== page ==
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Summary: Ralphie's plan for the summer is pretty straight forward: television, television, and more television. He was NOT going to play dolls with his sister. When she asked for his help to get rid of a spider, Ralphie didn't see the big deal ... until Alyssa said the spider was getting ready to eat her. Really? A spider? How bad could it be? This is a fantasy picture book about a brother and sister told in rhyme. It comes with a CD.
Type of Reading: family reading, playtime reading, independent reading, read aloud book
Recommended Age: read together: 6 to 9; read yourself: 8 to 10
Interest Level: 7 to 9
Age of Child: Read by an 8-year-old girl.
Young Reader Reaction: As soon as our daughter saw the spider with 12 eyes, she wanted to read this book. She enjoyed the story and has read it several times, but she has been more interested in learning the song on the CD. She has been quoting from it for days.
Adult Reader Reaction: This is a cute story, and kids will instantly see themselves in Ralphie and Alyssa. The author presents an underlying message about watching too much television (or at least scary movies), but it will likely be lost on most readers interested in the book. There is nothing frightening in the book, but I wouldn't read it with kids under 6.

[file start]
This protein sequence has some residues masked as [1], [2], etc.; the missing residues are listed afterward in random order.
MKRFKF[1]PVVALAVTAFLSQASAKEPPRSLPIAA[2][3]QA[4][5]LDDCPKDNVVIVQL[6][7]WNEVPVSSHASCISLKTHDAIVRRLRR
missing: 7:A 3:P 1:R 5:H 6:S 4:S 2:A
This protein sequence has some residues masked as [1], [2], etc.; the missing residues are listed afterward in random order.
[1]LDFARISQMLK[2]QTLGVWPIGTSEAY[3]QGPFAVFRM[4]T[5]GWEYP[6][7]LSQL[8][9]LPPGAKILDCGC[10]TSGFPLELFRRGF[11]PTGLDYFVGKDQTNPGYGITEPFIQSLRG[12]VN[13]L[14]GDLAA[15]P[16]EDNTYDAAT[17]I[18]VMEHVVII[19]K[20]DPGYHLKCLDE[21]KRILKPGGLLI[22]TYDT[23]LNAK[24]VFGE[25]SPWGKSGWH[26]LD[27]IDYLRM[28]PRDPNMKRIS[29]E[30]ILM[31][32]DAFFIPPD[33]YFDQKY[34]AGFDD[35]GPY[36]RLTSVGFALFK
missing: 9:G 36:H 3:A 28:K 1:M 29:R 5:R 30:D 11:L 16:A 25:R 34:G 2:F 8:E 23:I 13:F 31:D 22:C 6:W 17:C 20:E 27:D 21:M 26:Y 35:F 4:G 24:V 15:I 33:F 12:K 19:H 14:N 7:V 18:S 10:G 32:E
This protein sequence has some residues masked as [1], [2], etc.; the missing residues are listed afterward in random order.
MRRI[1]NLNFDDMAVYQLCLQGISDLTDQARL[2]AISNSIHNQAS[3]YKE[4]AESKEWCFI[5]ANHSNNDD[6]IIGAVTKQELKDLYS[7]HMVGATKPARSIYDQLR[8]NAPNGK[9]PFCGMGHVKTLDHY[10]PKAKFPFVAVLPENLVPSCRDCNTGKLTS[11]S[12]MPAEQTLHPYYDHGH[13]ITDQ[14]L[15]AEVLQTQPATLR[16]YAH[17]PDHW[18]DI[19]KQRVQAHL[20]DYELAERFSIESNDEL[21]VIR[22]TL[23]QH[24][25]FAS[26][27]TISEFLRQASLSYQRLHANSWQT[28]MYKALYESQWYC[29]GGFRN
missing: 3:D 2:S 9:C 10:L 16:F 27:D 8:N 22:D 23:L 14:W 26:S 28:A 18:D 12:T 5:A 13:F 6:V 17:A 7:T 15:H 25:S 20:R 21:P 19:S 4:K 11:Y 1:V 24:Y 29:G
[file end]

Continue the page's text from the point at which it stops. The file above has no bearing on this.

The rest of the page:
Pros: A cute monster-spider and a rhyming story make this fun to share with kids.
Cons: If you don't like books where kids seem to be unsupervised (like being able to watch TV all day), you will likely be disappointed with this book.
Borrow or Buy: Borrow. This is a cute story. Because the CD offers both music and an audio reading of the story kids can "read" this book on their own, too.
Educational Themes: In addition to talking about your imagination gone wild, there are also themes of sibling responsibility, daydreams, and compromise.
Notes: The publicist representing the author donated a copy of this book to the Reading Tub® for review consideration because we provide independent, unbiased profiles. This book will be given to a nonprofit to help readers in need.
Literary Categories: Fiction - picture book, rhyme, fantasy, family
Date(s) Reviewed: January 2010
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